Let's say library A, B and C are all custom math libraries. They may or may not use the same data types. The libraries have methods that accept data type inputs like
ClusterByFeature(IDataTypeB, Func<IDataTypeB, double>).
These libraries will be developed for modularity. E.g. Future graduate students can come and use the library for their needs.
I thought that these libraries should:
- either provide concrete implementations of the inputs they accept and manipulate on, like
- or, request that the users supply an object of type
Which design I should choose seems to be dependent on many factors.
I've come up with a few:
- If it's just a container, it should be an interface
DataTypeCare all very similar, use interfaces - let the invoking framework supply the implementation by inheriting all the interfaces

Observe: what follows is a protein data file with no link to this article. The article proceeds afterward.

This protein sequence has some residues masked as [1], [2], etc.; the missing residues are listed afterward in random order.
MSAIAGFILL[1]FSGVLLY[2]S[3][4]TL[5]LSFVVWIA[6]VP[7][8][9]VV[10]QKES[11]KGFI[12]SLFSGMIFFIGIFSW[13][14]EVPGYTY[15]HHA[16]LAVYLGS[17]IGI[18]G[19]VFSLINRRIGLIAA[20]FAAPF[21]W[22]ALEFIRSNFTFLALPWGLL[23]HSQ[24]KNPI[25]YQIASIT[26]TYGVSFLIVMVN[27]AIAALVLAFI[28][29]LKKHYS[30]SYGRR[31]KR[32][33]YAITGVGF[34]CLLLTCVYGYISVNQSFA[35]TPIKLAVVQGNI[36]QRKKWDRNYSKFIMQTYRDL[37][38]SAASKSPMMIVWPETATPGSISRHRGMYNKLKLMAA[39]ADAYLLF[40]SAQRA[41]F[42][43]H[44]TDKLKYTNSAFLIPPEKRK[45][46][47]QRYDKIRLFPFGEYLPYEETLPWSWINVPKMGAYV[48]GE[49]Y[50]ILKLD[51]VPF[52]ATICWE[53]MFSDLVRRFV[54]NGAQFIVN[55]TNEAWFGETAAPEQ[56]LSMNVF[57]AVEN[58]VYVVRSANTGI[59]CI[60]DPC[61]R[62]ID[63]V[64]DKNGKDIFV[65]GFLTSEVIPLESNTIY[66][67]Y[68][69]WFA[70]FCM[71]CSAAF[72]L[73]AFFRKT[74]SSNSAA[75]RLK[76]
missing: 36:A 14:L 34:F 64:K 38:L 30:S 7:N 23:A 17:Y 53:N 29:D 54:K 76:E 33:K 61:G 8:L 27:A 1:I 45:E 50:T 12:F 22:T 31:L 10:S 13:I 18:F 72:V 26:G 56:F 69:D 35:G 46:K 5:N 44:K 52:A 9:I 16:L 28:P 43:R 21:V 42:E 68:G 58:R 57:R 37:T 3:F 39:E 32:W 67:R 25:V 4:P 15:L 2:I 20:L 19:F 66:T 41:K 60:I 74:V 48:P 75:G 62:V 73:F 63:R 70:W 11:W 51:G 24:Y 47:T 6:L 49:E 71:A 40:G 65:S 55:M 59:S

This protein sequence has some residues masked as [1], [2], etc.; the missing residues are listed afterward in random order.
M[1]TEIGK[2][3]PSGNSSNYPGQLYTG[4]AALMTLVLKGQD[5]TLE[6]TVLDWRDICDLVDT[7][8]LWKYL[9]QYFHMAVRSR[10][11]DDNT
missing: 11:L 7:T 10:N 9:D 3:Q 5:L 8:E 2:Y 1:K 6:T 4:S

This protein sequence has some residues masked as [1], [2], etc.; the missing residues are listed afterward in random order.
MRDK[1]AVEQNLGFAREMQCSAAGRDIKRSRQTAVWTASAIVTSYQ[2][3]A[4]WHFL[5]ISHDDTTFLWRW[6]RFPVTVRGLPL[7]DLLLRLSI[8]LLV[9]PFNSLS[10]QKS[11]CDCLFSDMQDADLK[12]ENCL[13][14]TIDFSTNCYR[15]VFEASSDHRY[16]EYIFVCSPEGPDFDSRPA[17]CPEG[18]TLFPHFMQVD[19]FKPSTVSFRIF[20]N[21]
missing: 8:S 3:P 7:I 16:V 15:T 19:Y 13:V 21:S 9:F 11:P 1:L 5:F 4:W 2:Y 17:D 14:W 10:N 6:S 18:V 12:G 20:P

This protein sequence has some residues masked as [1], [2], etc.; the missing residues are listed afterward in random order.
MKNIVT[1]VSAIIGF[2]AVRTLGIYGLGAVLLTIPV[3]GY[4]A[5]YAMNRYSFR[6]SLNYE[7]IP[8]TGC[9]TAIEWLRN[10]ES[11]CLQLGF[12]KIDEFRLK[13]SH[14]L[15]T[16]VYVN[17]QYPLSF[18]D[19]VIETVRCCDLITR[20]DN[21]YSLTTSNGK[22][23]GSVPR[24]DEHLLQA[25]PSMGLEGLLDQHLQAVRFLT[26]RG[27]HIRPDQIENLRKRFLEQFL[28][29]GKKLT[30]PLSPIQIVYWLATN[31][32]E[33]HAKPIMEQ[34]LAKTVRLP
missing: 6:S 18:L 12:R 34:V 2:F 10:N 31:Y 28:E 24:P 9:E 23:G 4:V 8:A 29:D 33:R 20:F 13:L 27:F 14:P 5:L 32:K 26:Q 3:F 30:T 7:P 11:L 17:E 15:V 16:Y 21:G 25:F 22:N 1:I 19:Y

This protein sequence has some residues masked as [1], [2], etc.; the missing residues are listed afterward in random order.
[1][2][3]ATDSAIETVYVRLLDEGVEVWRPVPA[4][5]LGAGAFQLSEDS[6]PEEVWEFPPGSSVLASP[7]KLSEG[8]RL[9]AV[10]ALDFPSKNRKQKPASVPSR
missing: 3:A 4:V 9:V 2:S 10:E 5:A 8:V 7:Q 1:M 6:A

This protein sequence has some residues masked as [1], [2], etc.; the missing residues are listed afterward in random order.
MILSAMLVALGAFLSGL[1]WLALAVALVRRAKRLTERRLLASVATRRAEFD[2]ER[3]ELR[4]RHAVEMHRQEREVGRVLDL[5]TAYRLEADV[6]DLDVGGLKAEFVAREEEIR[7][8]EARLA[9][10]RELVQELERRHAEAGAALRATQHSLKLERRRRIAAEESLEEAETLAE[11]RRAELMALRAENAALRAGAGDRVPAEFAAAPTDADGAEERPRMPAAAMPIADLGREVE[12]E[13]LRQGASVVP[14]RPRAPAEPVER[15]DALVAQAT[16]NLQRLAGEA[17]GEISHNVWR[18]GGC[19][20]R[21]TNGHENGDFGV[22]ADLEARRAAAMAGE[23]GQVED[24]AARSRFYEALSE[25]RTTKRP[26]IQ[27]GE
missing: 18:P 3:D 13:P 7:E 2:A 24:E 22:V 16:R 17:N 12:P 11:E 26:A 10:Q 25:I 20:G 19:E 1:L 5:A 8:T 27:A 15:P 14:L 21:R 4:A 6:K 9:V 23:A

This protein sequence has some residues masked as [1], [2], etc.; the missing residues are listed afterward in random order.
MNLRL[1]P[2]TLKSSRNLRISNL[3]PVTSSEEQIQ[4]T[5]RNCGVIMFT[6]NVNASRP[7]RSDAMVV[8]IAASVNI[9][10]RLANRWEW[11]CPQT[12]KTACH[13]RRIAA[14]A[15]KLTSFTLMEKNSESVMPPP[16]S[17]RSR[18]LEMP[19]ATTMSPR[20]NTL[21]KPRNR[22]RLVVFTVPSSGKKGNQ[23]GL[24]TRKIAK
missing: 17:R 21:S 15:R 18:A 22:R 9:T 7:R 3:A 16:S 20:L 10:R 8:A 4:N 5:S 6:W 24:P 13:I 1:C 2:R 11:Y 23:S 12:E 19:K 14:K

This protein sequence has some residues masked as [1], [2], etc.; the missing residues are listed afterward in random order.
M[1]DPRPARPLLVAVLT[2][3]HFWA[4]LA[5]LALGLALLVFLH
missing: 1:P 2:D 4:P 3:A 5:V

DataTypeArequires complicated operations, use classes
DataTypeArequires simple operations, use interfaces and a
I see other open-source libraries overwhelmingly use classes instead of interfaces, so I think classes should be the way to go. But is there no place for data interfaces then?
A better example of the problem that I faced: There's a 3D object that needs to be manipulated on. Library A handles vertices, Library B handles vertices and deformation by bone joints, Library C handles vertices and texture mapping. 3 different data objects - they're actually different views of a single data object, but the libraries don't/shouldn't know that! So should I use data interfaces to show different perspectives of a 3D object, or copy values to data classes instead.
ClusterByFeature(IDataTypeB, Func<IDataTypeB, double>)the user defined function gets passed the interface. It benefit from receiving the concrete type instead. But you didn't specify enough context to really analyze your problem.